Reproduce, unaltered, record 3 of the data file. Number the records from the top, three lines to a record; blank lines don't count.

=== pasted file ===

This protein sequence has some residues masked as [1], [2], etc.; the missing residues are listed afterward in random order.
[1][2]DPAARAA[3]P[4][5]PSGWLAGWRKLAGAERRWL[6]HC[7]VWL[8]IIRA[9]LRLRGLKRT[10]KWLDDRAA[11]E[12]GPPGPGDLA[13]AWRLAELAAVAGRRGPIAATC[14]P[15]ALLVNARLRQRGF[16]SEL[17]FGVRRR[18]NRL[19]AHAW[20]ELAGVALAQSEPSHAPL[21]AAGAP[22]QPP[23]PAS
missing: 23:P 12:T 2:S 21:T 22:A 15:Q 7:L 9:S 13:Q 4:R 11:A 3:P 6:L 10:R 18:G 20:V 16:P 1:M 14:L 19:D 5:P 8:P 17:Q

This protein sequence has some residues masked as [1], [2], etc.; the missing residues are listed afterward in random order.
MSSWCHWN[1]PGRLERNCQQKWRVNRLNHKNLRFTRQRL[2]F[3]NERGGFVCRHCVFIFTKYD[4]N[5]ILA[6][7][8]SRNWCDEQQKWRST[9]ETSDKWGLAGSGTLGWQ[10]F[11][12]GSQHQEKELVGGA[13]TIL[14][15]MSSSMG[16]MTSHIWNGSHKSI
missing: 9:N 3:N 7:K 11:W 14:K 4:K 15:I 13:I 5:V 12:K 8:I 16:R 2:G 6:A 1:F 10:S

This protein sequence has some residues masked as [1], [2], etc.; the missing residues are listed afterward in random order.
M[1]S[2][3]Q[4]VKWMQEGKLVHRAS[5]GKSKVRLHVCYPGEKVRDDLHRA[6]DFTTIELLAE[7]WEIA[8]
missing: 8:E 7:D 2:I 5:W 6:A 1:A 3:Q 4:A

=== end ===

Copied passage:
This protein sequence has some residues masked as [1], [2], etc.; the missing residues are listed afterward in random order.
M[1]S[2][3]Q[4]VKWMQEGKLVHRAS[5]GKSKVRLHVCYPGEKVRDDLHRA[6]DFTTIELLAE[7]WEIA[8]
missing: 8:E 7:D 2:I 5:W 6:A 1:A 3:Q 4:A